Daya Bay counts its natural blessings

04 June 2019

The vicinity of the Daya Bay nuclear power plant is home to more than 200 species, of which 15 are nationally protected, according to research by China General Nuclear (CGN) and a collection of local environmental and volunteer groups.

Egrets at Daya Bay (Image: CGN)

On 2 June, CGN announced some results from the six-month project undertaken with Shenzhen Marine Public Welfare Organisation and divers from local group local group Dive Love Dapeng. Daya Bay and Shenzhen are in the southern province of Guangdong, on the South China Sea.

Bai Xiaozhe is the leader of Dive Love Dapeng and also the director of Shenzhen Ocean Museum. He said that a coral survey of the Dapeng Peninsula in the 1980s showed that coral cover was over 70% at that time. The environmental effects of Shenzhen's rapid growth since then reduced coral cover to 30%, but he said the recent dives found that sea coral survival conditions were very good.

Bai's team of divers identified seven species of stone coral, including two with national protection.


A lychee sponge on the seafloor near Daya Bay (Image: CGN)

On land, protected animals in the vicinity of the nuclear plant include eight that are nationally protected, including chameleon, two kinds of egret, Pallas's fish eagle and collared owlets. The area is home to pythons, nightingales and to fireflies, which have been declining elsewhere in China.

All this makes Daya Bay, "The world's most beautiful power plant," according to Mr Liu Dako, a popular science blogger on Weibo, who posted that it was incredible that a place so close to a huge city could have "mountains and seas, fresh water, coastal wetlands and all kinds of ecology."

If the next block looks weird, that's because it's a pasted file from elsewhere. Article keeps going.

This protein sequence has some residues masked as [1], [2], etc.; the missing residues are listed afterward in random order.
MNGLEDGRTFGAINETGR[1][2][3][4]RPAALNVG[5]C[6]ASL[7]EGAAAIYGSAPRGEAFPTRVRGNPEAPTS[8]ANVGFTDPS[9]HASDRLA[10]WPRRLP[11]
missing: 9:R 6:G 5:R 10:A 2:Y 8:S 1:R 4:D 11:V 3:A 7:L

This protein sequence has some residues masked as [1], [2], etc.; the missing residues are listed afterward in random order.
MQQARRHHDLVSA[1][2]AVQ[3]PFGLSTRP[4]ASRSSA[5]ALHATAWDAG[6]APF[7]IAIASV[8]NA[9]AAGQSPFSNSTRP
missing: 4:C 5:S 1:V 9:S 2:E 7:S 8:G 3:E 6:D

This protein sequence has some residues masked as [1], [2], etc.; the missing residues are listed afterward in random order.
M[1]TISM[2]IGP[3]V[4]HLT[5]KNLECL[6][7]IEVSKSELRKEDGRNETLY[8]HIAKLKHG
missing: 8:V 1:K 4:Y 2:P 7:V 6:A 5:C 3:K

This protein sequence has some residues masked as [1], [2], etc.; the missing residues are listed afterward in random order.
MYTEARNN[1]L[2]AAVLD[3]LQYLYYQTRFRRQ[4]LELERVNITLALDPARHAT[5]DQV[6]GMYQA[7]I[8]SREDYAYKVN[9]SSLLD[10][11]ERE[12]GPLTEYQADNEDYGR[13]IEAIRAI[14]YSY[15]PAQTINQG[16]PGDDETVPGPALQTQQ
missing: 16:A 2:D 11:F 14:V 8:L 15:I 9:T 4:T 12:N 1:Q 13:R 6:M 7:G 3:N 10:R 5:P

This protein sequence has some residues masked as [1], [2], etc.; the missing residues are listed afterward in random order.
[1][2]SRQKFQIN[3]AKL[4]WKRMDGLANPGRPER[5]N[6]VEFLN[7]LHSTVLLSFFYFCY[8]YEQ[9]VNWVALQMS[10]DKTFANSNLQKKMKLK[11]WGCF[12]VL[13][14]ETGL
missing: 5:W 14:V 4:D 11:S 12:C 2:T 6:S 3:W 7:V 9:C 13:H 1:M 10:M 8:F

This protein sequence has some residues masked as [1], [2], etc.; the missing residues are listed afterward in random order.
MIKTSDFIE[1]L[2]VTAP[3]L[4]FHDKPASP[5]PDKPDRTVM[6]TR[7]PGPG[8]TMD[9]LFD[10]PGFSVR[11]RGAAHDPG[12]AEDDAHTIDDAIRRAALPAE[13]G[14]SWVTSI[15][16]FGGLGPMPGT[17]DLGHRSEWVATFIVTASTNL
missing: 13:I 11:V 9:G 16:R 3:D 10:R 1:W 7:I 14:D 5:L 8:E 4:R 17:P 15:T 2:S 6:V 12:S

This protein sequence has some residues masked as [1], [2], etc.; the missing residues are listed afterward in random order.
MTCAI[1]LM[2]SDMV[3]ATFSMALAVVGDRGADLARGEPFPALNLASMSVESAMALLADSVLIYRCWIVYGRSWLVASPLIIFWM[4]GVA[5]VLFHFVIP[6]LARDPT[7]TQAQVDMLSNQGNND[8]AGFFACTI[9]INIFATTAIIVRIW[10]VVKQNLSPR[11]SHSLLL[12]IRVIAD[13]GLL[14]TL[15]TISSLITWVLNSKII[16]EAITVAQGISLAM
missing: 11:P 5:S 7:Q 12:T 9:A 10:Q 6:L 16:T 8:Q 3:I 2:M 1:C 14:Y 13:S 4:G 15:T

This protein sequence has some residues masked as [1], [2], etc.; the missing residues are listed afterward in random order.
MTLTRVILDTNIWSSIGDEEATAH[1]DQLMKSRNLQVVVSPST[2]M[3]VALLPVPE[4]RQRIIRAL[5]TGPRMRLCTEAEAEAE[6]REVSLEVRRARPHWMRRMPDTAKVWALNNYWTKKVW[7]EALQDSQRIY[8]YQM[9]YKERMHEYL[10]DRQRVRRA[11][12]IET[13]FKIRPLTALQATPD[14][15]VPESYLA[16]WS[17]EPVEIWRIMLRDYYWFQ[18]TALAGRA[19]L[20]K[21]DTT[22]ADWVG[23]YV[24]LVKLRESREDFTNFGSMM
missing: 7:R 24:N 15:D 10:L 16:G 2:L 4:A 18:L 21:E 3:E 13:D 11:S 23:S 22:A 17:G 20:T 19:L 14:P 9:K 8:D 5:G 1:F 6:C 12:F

Zuo Yuxuan, deputy general manager of Daya Bay Nuclear Management Company said the firm has monitored the environment around the plant since before construction began in the 1980s. His teams maintain six environmental monitoring sites on land and five seawater monitoring buoys.


A sea slug on the seafloor near Daya Bay (Image: CGN)

CGN said that compared to burning coal, the emissions avoided by the two reactors at Daya Bay and the four at Ling Ao, also on Dapeng Peninsula, were equivalent to planting forest across 160 million hectares – around eight times the area of Shenzhen.


White dolphins near Yangjiang (Image: CGN)

CGN is also proud that white dolphins, which indicate excellent water quality, can be seen at the Yangjiang nuclear power plant, and the company took time to note its work to protect the desert orchids near the Husab uranium mine in Namibia. At the Fujian Ningde nuclear power plant thousands of hectares of white tea garden was preserved when the plant was built and incorporated into the overall landscape. The plant now sells its own line of organic tea.

Researched and written by World Nuclear News